Monday, October 19, 2015

Who Is Your Audience?

Pleased to meet you. I'm Chintz Davenport. But you can call me Chintzy. All of my friends do.

I performed for three hours in a furniture store on Saturday. I did no harm. I broke no lamps. I was paid well.

When I gave the store employee making the sale announcements my stage name, he didn't flinch.

Bouquets of mylar balloons bloomed from nearly every corner of the store, and a whiteboard with timed sales events greeted customers at the front door. I've learned not to carry in any hoops, props, or the amp until I've figured out exactly where I'll be in the venue, so I walked in, all rainbow wig and socks, found a sales associate, and asked for directions. I was in the Smith room. The furniture in that room, which was ringed with hundreds of hanging upholstery samples, hadn't been moved. There was no space for hooping in there yet. The woman who booked me arranged the room with a coworker, and once all the mirrors and shelving units were out of the way, I was set with a space that was suitable. Not ideal, but suitable. I had no idea the fireplace I was next to was motion-activated, but about 15 minutes into starting, bathed in sweat, I found another sales associate to help me turn it off.

Pro-tip: When performing in furniture stores, make sure you're not near the motion-sensored fireplaces.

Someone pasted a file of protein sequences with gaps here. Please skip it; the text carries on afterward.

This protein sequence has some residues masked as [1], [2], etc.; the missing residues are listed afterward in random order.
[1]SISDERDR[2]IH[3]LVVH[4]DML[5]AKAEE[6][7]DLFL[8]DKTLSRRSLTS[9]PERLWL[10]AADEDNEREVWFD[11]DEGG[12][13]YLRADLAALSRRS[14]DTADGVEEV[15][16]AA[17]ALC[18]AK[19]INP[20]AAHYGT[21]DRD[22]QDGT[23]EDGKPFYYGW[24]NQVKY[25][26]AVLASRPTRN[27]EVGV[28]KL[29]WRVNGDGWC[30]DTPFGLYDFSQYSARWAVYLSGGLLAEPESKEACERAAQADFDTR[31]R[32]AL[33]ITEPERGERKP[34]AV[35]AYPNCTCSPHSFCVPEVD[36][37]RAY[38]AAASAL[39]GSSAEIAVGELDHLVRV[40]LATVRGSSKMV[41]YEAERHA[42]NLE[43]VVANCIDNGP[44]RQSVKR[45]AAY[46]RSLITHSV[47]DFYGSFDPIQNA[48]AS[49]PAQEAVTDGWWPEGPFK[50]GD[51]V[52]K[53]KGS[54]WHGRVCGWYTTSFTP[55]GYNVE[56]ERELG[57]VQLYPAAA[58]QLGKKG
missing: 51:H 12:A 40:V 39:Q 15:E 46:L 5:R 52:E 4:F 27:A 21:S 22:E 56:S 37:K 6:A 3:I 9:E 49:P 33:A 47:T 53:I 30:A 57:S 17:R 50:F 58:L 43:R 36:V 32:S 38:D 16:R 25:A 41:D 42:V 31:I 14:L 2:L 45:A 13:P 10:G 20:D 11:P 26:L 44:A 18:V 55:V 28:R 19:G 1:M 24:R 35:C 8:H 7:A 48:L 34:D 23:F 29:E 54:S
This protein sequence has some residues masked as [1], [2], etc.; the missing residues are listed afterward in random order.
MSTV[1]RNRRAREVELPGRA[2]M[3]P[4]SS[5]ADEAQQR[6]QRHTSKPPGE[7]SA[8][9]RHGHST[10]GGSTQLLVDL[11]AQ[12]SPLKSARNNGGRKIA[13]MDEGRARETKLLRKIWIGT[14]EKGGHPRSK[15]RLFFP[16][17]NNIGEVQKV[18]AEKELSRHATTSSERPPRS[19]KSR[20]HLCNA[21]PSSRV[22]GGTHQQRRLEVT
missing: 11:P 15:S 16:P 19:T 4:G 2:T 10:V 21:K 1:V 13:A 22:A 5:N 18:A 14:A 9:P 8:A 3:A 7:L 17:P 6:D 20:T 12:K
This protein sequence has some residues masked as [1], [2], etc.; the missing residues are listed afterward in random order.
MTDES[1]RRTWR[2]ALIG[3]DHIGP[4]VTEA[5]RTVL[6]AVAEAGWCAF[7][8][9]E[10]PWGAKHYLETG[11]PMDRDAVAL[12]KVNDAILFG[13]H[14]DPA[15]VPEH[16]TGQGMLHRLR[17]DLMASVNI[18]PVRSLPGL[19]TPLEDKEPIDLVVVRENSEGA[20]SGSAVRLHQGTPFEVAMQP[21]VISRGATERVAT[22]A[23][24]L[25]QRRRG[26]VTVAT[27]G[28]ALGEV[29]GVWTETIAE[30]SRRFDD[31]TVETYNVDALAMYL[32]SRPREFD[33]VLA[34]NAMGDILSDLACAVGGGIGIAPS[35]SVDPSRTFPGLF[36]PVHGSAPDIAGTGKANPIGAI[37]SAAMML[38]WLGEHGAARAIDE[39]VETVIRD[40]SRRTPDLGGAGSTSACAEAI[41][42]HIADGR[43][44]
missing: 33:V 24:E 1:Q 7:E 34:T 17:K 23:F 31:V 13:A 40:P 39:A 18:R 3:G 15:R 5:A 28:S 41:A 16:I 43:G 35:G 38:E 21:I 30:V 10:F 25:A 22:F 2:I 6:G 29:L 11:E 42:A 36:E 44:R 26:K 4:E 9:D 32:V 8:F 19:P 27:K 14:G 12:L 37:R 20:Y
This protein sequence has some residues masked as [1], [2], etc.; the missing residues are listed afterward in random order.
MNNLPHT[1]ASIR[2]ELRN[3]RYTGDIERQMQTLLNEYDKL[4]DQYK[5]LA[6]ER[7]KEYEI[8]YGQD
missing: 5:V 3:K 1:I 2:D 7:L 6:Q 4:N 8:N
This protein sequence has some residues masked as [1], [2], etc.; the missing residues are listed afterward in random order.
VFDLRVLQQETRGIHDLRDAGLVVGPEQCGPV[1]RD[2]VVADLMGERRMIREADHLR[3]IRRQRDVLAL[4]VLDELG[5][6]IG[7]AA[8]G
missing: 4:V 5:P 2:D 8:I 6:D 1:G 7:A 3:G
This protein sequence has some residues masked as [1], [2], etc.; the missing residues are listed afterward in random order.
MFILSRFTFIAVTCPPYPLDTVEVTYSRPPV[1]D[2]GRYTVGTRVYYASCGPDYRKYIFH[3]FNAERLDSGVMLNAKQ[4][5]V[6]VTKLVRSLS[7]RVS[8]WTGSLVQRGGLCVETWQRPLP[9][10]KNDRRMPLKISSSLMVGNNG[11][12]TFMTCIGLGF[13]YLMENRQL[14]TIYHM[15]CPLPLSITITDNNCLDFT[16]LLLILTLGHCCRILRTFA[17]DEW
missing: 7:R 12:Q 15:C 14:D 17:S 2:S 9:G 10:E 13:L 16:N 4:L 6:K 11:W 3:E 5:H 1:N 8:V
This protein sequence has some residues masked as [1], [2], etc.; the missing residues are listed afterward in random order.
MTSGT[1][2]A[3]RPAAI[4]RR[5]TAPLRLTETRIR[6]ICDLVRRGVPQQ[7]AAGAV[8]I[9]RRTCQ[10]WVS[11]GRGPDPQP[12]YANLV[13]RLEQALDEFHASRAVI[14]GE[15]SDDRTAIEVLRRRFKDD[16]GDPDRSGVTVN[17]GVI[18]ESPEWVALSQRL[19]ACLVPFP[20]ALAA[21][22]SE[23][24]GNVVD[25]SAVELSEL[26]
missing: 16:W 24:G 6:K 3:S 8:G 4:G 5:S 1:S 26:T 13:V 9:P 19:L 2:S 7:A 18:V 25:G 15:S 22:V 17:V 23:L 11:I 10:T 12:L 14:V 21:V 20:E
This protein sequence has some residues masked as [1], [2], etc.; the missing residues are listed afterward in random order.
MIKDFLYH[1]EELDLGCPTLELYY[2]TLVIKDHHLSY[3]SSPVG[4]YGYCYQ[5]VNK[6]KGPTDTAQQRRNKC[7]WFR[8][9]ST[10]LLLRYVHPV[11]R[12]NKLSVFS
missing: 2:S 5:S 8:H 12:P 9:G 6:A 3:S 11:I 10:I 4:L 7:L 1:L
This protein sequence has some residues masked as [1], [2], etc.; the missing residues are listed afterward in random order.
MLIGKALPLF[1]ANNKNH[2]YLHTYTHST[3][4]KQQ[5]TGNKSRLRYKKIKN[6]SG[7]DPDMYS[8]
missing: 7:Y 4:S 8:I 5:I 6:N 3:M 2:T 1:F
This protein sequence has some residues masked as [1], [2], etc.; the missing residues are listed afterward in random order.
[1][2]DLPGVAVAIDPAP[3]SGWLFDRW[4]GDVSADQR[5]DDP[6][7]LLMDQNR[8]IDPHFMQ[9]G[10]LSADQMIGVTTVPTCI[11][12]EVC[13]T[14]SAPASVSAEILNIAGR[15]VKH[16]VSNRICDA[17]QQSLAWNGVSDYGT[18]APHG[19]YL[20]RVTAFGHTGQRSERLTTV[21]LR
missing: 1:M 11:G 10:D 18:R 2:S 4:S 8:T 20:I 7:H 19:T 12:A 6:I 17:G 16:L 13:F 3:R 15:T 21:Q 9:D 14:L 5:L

My amp was loud enough to drown out the Muzak in the Smith room, and as long as I didn't stray from my spot or turn down my volume, I didn't have to endure Barry Manilow. It was a slow sale day. The weather was bright and beautiful. Everyone was probably out picking pumpkins, or sipping cider and thinking about their Halloween costumes. It was difficult not to feel just a little bit silly in my getup, with all my hoops, performing in the middle of a mostly empty furniture store.

The employees stood in the middle of the first floor, waiting for customers to come in, and they were in the direct line of sight of my performance space, so they watched from a distance, and chatted. The woman who hired me came over, but not too close, took a photo, said "Got it!" and turned and walked away. I thought, 
Well that wasn't the best I can do for a photo, so I did a four-split and held it for a minute. I waited for her to notice, but she never did because she was looking at her phone and then talking with a coworker.